The VFE are VFE-1(3, 32) and VFE-2(32, 64) followed by a fully connected layer of input and output 64 right before the element-wise max pooling. Having the VFE instead of solely using PointNet [16] helps add neighborhood information to the points (defined by being every point in this voxel). After the max pooling of the last layer, the output size is . We can thus reshape our output in order to retrieve a 3D image of size .

In this work we process every voxel. However, this could be sped up as shown in [1] by only processing non-empty voxels.

In order to aggregate information from the scene and learn multi-scale features from our scene, we use a DenseUNet [30]

. The first step makes our network invariant to point permutation. Then, when working on voxels instead of point clouds, we go from an unstructured representation to a structured one, which is easier to apply classic deep learning methods on. By doing those two steps we provide additional neighborhood information to each point at voxel and scene level. This is more efficient than processing the whole point cloud and looking for k-closest neighbor, and it gives better results than just processing the whole point cloud as a set of patches.

Instance detection.

After the feature aggregation part we take the output and feed it to two parallel heads: one for the per-voxel classification (doing the detection) and one for the per-voxel bounding cylinder regression.

With the classification branch we want to find the voxel which should be used for the bounding cylinder regression. This is done by classifying each voxel into one of two classes: containing the top of a cylinder or not. At the moment we assume that each voxel can only have one bounding cylinder. This could be extended by having several bounding cylinder per voxel, or a second network for refinement.

Since there are not many point cloud datasets where the instance segmentation and/or detection are provided together with the 3D joints of each instance we decided to work on datasets that provide at least the point cloud and the joint positions. The cylinders are then defined based on the joint positions for each person.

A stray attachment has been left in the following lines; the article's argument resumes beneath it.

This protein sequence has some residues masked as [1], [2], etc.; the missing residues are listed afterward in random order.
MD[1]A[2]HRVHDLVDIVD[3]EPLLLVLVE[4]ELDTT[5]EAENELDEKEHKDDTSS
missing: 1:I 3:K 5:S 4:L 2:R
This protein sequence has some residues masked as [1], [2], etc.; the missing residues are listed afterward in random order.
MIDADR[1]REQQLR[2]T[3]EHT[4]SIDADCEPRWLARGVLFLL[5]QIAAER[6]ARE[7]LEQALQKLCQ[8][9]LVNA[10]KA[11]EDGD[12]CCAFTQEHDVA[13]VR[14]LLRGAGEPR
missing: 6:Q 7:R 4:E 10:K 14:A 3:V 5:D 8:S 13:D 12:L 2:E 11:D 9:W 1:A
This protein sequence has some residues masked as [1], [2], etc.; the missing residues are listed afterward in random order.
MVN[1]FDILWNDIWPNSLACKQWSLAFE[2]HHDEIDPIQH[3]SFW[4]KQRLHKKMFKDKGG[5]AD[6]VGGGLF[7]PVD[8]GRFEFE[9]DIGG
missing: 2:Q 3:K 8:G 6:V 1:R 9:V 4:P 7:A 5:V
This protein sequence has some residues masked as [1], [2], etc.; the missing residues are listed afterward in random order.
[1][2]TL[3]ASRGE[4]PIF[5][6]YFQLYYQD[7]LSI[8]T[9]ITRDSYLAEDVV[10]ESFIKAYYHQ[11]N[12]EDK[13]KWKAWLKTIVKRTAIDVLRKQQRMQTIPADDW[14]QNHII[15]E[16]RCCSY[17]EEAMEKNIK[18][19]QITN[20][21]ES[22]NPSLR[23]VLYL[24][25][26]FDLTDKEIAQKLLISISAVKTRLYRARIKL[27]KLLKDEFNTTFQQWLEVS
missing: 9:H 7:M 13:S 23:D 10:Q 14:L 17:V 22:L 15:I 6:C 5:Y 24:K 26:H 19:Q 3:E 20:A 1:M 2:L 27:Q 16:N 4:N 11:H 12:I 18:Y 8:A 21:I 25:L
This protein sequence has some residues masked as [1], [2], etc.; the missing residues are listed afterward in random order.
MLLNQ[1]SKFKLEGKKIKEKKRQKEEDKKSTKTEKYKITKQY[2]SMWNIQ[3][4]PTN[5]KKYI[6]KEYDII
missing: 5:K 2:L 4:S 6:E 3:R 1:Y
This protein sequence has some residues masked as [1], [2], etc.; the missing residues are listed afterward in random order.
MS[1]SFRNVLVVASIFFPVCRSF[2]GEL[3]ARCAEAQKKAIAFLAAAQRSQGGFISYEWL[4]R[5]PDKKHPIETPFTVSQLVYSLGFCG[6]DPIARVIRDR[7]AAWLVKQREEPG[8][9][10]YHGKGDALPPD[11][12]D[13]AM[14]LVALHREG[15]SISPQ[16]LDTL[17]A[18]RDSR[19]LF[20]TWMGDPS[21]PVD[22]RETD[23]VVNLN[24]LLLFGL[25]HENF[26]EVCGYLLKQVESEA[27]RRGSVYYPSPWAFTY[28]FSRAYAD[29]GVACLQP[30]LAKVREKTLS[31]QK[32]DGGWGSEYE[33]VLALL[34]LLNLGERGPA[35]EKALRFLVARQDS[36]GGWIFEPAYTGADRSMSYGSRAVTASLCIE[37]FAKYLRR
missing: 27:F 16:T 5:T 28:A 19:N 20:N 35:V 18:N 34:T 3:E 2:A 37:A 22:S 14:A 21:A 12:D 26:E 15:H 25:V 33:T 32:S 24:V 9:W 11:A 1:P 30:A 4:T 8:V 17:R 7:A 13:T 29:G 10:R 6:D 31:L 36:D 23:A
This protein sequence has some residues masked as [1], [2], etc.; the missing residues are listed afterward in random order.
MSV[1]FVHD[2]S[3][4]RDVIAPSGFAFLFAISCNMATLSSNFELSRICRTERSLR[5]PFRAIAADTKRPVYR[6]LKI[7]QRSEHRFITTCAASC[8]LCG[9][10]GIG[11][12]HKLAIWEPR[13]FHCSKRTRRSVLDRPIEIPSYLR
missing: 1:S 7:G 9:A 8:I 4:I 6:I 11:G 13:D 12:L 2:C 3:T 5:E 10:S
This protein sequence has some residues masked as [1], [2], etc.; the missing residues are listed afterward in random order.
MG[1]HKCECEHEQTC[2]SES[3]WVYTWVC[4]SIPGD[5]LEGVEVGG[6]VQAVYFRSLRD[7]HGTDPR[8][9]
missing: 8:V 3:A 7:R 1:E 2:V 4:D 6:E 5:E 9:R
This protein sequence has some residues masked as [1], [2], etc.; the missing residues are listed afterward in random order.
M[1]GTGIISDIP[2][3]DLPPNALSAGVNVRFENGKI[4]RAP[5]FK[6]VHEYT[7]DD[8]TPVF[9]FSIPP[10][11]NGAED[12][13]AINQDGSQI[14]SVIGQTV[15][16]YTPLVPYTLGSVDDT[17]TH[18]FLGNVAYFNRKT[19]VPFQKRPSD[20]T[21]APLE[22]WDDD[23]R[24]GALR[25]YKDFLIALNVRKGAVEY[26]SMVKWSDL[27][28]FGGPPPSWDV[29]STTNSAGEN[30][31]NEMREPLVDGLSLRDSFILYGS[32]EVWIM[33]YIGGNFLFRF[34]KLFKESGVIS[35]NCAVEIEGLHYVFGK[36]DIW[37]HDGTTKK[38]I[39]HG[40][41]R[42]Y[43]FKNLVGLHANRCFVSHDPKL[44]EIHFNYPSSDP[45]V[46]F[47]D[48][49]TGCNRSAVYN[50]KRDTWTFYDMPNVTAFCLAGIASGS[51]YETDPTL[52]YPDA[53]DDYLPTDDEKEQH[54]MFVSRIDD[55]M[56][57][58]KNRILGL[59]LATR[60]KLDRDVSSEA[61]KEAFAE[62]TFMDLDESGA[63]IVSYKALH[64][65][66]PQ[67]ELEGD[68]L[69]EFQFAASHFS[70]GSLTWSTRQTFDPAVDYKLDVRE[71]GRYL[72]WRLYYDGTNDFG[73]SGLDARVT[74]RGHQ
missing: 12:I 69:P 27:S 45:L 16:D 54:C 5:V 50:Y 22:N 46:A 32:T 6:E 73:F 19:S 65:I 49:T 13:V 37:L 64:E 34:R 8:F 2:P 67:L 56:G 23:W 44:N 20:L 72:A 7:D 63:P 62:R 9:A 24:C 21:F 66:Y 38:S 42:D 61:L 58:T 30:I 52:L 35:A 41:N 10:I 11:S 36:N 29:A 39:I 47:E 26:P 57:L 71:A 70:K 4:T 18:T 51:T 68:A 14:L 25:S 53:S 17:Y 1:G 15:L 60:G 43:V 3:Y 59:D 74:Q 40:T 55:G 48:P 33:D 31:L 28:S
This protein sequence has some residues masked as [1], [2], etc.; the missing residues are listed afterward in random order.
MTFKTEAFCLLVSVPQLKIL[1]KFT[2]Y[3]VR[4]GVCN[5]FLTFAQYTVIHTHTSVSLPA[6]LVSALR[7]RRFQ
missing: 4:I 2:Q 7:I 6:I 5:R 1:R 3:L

We define each cylinder axis as being aligned with the person’s neck. The top of the cylinder is at the same height as the joint which is furthest from the ground (for this person). The radius of the cylinder is determined by the distance of the joint furthest from the neck axis of this person.

During training we use the ground truth of the classification to mask the voxel that should be used for back propagation while during testing and inference time we use the output of the classification branch to retrieve the voxel which contains the desired bounding cylinders, as in the RCNN family of frameworks.

The loss for this part is defined as:

(1)

Here represents the output of the head of our network doing the classification and represents the output of the head doing the bounding cylinder regression. Their respective ground truth is represented by and . is a cross-entropy loss doing the classification of voxels. For the regression loss, we use where

is the robust loss function (smooth L1) defined in

[28].

In the case of human detection only a relatively small number of voxels contain a cylinder to regress, so we need to re-sample our data. Instead of working with and which is the entire output of our networks, we use every voxel containing an object across the batch, as many non empty voxels randomly chosen across the batch and the same amount of voxel across every voxel in the batch. In the case where there is no human in our whole batch, we just pick 32 random voxels. That way, we maintain a bias towards "empty" voxels, we are sure to use the voxels with data in them and we do not have to compute the whole loss on every empty voxel in our batch.

The two terms of the loss are normalized by and and weighted by a balancing parameter . In our current implementation, and both set to the number of voxels used after the sampling while is set to 1.